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Accurately reporting research

The cell biology literature contains manipulated data that distort findings, usually in an attempt to 'beautify' and, rarely, to commit fraud. A new National Academy of Sciences (NAS) report considers data integrity, as well as accessibility and archiving. However, the scientific record can also be distorted through miscitation.

Ever since Woo Suk Hwang's fraudulent and ethically compromised stem cell paper in 2005, data manipulation has been a favourite with the media. Although the news coverage has dented the reputation of science, it has also led to an increase in the teaching of research ethics, better supervision and the establishment of independent institutions that monitor, advise and arbitrate. The apparent rise in data misrepresentation in the past few years is probably a consequence of the relative ease of digital image manipulation, but also of the increased pressure to publish and publish fast — rising scientific output and speed of data acquisition certainly conspire to increase the likelihood of being scooped. In our experience, data manipulation increases when data is added in revision, undoubtedly because the pressure and desire to achieve publication rise with each revision, and some researchers feel experiments requested by referees and editors are less important.

We have commented previously (Nature Cell Biol. 8, 101–102; 2006) on steps we have taken to address data manipulation, notably the publication of explicit policies, the requirement for uncropped gels/blots (Nature Cell Biol. 8, 203, 2006 and Nature Cell Biol. 6, 275; 2004) and the forensic checking of a subset of our accepted papers (Nature Cell Biol. 9, 355, 2007). In the wake of the Hwang case, a number of journals, including this one, approached the NAS to encourage study of digital data manipulation.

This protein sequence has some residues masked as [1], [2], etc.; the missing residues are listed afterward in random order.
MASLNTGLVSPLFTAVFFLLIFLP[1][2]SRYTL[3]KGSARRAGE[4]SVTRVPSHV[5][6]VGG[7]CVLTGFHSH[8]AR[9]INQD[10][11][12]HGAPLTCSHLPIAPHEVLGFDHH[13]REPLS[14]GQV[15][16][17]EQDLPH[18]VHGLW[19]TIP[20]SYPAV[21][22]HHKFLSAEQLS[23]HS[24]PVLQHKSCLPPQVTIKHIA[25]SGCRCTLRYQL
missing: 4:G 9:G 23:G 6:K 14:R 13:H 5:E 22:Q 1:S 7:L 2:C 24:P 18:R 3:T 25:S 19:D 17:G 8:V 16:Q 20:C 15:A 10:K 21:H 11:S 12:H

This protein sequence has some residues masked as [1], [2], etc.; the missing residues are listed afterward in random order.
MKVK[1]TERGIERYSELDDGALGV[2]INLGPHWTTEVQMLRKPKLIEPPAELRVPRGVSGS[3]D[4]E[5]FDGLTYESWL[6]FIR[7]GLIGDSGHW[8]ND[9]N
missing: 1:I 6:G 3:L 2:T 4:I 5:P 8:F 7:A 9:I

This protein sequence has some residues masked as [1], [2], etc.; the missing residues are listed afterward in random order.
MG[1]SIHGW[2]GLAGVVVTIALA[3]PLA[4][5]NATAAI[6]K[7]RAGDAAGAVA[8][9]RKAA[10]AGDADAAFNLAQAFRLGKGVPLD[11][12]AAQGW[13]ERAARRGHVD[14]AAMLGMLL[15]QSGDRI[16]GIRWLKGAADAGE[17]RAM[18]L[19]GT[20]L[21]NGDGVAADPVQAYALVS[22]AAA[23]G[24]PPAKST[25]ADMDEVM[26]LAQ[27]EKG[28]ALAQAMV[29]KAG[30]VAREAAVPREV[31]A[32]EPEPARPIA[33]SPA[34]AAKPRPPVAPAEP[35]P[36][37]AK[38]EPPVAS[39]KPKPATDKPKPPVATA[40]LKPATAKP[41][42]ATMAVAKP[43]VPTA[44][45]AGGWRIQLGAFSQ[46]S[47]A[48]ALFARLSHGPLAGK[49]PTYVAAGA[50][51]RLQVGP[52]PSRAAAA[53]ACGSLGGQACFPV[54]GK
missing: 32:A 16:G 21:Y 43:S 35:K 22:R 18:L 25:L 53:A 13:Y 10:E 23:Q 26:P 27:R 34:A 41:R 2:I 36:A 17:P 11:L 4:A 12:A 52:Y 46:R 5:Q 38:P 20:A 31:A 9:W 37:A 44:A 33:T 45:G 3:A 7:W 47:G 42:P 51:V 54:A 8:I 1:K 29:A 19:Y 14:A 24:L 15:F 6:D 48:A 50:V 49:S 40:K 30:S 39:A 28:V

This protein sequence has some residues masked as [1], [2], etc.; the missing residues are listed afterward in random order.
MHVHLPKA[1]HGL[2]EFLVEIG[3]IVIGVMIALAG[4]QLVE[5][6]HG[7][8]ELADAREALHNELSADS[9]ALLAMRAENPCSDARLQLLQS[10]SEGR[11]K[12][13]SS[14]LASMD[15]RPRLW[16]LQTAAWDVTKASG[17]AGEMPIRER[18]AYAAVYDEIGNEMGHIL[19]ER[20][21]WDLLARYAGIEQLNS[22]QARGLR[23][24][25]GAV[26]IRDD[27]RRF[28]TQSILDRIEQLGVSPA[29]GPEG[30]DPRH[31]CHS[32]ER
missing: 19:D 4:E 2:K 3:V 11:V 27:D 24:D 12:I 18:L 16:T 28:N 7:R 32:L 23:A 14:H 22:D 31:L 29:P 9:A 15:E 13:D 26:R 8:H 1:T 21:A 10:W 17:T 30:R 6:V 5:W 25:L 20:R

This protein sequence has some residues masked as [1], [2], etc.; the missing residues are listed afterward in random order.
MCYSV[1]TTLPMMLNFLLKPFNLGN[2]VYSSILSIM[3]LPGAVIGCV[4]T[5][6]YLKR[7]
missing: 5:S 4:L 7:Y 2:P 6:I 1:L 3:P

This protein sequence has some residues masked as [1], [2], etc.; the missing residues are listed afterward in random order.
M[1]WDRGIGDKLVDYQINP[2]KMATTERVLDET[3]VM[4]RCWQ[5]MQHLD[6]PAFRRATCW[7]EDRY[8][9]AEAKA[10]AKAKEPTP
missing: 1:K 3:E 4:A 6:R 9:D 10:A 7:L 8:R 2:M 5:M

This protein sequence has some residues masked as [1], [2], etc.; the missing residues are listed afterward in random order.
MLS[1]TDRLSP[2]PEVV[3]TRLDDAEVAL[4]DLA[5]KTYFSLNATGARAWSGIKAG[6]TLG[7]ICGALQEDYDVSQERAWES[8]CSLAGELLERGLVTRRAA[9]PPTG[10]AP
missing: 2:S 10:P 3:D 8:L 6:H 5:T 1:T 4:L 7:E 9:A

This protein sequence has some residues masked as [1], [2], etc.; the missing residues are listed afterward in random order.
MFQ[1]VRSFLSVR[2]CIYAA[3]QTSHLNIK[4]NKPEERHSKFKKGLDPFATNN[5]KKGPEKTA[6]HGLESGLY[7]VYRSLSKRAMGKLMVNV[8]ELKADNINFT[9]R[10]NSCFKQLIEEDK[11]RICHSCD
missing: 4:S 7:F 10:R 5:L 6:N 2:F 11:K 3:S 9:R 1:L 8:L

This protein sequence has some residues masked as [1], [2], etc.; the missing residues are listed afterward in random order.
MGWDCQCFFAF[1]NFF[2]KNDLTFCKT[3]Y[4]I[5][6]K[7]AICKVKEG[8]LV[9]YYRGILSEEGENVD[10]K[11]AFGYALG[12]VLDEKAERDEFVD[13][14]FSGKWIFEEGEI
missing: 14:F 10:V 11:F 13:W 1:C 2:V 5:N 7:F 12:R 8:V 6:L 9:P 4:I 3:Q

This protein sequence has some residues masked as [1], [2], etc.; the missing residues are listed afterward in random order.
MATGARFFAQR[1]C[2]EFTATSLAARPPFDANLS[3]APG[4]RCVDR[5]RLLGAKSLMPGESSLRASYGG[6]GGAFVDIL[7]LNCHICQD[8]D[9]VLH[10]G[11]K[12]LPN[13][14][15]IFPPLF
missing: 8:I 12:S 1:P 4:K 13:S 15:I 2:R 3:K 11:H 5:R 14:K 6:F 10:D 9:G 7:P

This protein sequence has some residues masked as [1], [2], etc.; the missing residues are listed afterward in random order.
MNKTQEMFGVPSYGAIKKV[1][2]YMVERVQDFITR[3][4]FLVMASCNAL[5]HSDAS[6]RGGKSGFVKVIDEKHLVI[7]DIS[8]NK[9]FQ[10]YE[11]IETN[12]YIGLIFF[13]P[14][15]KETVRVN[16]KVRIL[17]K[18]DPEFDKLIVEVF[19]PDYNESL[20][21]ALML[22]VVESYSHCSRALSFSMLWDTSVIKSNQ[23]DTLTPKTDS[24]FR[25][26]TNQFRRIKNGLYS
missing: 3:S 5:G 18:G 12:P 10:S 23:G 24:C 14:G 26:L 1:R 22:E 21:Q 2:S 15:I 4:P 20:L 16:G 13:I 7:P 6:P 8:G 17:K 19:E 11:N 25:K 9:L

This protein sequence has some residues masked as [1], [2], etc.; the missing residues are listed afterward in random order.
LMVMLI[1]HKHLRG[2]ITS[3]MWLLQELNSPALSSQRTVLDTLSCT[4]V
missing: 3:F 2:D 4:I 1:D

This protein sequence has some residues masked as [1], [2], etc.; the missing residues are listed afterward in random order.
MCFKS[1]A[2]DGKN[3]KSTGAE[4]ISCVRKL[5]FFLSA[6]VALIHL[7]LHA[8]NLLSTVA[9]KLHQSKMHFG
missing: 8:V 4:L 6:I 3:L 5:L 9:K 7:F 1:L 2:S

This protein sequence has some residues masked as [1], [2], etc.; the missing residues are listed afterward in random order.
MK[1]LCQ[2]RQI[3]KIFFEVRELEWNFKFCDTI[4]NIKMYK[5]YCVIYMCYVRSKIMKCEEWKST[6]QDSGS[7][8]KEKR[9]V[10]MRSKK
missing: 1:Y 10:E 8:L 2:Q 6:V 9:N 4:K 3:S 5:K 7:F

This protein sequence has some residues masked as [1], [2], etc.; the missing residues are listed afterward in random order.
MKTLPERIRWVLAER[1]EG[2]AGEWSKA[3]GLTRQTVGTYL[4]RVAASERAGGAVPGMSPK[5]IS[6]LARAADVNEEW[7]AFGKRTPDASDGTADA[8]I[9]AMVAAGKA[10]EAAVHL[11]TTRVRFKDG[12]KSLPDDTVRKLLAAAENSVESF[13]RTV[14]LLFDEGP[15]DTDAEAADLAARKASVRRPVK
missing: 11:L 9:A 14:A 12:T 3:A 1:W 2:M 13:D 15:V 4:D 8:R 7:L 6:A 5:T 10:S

The resulting report, Ensuring the Integrity, Accessibility, and Stewardship of Research Data in the Digital Age, arrives at no hard and fast rules; the panel found that different fields have quite different requirements. In the words of panel chairs Phillip Sharp and Daniel Kleppner, “the report provides a framework for dealing with the challenges to the community generated by the onrush of digital technology.” Nevertheless, the key tenets that researchers are responsible for ensuring the integrity and accuracy of their data and appropriate training in the management of research data, that all data and experimental details from papers be publicly accessible and carefully archived to allow verification and to facilitate future discoveries, and that field-specific standards have to be developed by researchers, funders, societies and journals, benefit from being spelled out in one document. We have previously discussed these and related issues, such as the need for detailed methods (including reagent information) to allow data reproducibility, and we have discouraged 'data not shown' (Nature Cell Biol. 11, 67; 2009, Nature Cell Biol. 9, 481; 2007 and Nature Cell Biol. 8, 541; 2006).

Importantly, the issue of data stewardship goes beyond keeping all relevant raw data at hand; it highlights the question of how journals, funding agencies and the community can ensure large datasets and associated metadata (such as instrument settings and procedures) can be appropriately preserved in an accessible form. Many types of high-throughput or memory-intensive data cannot yet be captured in public databases and journals struggle to host them. In some cases, databases suffer from insecure long-term funding (Nature Cell Biol. 8, 425, 2006). The NAS report notes, “the questions of who is responsible for storing research data and who pays for maintaining the archive are urgent” and is right to recommend that funding be earmarked for data access and stewardship.